WASHINGTON 

As a renegade Libyan general seeks to stave off a pair of civil lawsuits in a US court accusing him of responsibility for mass atrocities, he has chosen a risky legal defense, claiming he is immune from legal action under his alleged status as Libya’s head of state. 

Khalifa Haftar is the head of eastern Libya’s Libyan National Army (LNA), which is locked in a power struggle with the internationally-recognized Government of National Accord (GNA) based in the capital, Tripoli.

The lawsuits filed in a US Circuit Court in the state of Virginia by victims’ families accuse Haftar of being responsible for gross human rights abuses, including extrajudicial killings and torture committed by his forces during the course of Libya’s civil war.

They seek millions of dollars in compensation that can be accrued from property owned by Haftar, a dual US-Libyan national who had lived with his sons Khalid and Saddam for years in Virginia after a falling out with Libya’s deceased former strongman Muammar Gaddafi.

One of the suits, filed in February, alleges that Haftar’s sons purchased 17 properties in Virginia between 2014 and 2017 worth at least $8 million, accusing them of “aiding and abetting” their father’s alleged crimes after he made them officers in the LNA following his return to Libya in 2011 after Gaddafi’s death.

“Since they took over the LNA, Defendants have waged an indiscriminate war against the Libyan people,” the February lawsuit says. “All three Hifter Defendants are jointly and severally liable,” it added, using an alternate version of the warlord’s name.

The legal document points to a series of human rights violations perpetrated during the course of “Operation Dignity,” a 2014 offensive Haftar led on the city of Benghazi, that allegedly included abuses against the plaintiffs’ family members, who contend they cannot seek remedy in war-torn Libya.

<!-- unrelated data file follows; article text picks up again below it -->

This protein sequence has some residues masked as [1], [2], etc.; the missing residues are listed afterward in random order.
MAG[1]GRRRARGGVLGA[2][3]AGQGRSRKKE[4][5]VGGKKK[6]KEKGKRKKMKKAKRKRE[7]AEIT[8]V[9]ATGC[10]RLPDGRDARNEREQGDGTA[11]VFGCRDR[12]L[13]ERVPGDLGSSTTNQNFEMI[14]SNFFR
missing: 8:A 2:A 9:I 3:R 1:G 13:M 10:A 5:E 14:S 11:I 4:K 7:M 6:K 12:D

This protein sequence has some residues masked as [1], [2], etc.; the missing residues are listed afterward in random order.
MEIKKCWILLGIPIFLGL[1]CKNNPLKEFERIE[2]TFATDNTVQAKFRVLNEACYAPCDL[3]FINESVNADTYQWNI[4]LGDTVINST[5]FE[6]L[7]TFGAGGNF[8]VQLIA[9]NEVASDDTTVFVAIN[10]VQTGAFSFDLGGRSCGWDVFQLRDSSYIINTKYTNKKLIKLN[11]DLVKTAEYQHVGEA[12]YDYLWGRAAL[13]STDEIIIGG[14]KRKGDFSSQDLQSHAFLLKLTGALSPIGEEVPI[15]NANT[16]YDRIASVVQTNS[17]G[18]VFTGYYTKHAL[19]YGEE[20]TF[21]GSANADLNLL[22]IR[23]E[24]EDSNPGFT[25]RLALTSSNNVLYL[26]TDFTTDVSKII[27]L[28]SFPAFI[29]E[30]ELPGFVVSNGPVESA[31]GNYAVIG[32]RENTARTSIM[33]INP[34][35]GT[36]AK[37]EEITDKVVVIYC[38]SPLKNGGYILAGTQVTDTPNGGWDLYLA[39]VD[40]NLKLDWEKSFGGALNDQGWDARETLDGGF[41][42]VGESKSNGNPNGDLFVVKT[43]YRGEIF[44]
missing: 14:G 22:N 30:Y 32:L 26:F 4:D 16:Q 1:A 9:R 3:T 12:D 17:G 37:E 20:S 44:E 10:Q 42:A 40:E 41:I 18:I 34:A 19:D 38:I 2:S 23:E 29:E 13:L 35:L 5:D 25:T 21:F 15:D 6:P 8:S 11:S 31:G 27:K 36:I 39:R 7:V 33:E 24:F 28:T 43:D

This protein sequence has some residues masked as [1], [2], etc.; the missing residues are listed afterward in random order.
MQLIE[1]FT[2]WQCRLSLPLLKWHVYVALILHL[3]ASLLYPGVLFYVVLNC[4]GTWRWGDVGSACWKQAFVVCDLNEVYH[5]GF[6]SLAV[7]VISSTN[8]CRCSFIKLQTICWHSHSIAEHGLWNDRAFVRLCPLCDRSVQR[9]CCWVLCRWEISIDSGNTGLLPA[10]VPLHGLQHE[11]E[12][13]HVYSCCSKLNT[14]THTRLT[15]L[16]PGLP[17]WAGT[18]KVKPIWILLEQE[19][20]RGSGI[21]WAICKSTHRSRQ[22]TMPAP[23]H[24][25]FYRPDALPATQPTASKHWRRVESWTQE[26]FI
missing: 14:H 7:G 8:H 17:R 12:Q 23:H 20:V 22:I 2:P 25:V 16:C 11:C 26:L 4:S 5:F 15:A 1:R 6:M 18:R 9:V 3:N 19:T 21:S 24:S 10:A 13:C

In court documents filed on Aug. 20, Haftar’s defense team seeks to have the case thrown out under the premise that he is entitled to immunity as Libya’s head of state.

It points in particular to a telephone conversation Haftar had with US President Donald Trump in April 2019 in which the White House said Trump “recognized Field Marshal Haftar’s significant role in fighting terrorism and securing Libya’s oil resources.”

“In light of the deference that must be afforded to the President to recognize the leader of Libya, the Court should dismiss this action because it cannot exercise personal jurisdiction over Gen. Hifter to the extent he holds head-of-state immunity,” the court document says.

The contention was previously rejected in the February filing by the plaintiffs, who said he is not Libya’s head of state and “is not recognized as such by either Libya’s government or the U.S. Department of State.”

Asked specifically whether the Trump administration views Haftar in any way as Libya’s head of state, a State Department spokeswoman who spoke on condition of anonymity told Anadolu Agency, “there has been no change to the U.S. position with regard to recognition of the Libyan Government of National Accord.”

“The Libyan Political Agreement and its associated institutions, including the GNA, are the sole internationally recognized framework for Libya’s governance and political transition, as affirmed by the UN Security Council,” she said.

Haftar’s legal team additionally argues that the plaintiffs are presenting a “political question” ill-suited to be resolved by the courts and that their clients were not properly served notice of the lawsuit.

Kevin Carroll, a lawyer for the plaintiffs, said in a brief email exchange with Anadolu Agency that the “victims’ families look forward to replying in court next month.”

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